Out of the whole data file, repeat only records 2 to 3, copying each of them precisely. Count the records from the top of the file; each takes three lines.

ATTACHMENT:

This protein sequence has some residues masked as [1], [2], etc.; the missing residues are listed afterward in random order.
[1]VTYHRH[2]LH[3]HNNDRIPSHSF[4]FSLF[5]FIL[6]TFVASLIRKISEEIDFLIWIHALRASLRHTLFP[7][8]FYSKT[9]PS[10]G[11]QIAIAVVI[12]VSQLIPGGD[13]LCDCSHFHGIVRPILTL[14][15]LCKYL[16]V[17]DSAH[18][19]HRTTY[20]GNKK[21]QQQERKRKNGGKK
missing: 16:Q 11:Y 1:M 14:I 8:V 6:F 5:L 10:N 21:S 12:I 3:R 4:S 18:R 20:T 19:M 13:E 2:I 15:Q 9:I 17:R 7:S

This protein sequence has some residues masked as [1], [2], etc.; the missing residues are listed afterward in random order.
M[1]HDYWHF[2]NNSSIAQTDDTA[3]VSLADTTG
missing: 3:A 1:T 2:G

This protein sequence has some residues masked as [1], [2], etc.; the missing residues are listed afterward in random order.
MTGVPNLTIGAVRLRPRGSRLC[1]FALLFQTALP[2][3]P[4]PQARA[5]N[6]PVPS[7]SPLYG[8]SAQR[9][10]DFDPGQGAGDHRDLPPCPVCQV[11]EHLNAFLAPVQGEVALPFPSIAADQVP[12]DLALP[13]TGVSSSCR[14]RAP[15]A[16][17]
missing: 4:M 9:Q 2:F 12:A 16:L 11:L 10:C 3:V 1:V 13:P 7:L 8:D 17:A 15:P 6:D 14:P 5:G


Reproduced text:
This protein sequence has some residues masked as [1], [2], etc.; the missing residues are listed afterward in random order.
M[1]HDYWHF[2]NNSSIAQTDDTA[3]VSLADTTG
missing: 3:A 1:T 2:G

This protein sequence has some residues masked as [1], [2], etc.; the missing residues are listed afterward in random order.
MTGVPNLTIGAVRLRPRGSRLC[1]FALLFQTALP[2][3]P[4]PQARA[5]N[6]PVPS[7]SPLYG[8]SAQR[9][10]DFDPGQGAGDHRDLPPCPVCQV[11]EHLNAFLAPVQGEVALPFPSIAADQVP[12]DLALP[13]TGVSSSCR[14]RAP[15]A[16][17]
missing: 4:M 9:Q 2:F 12:A 16:L 11:L 10:C 3:V 1:V 13:P 7:L 8:D 17:A 15:P 6:D 14:P 5:G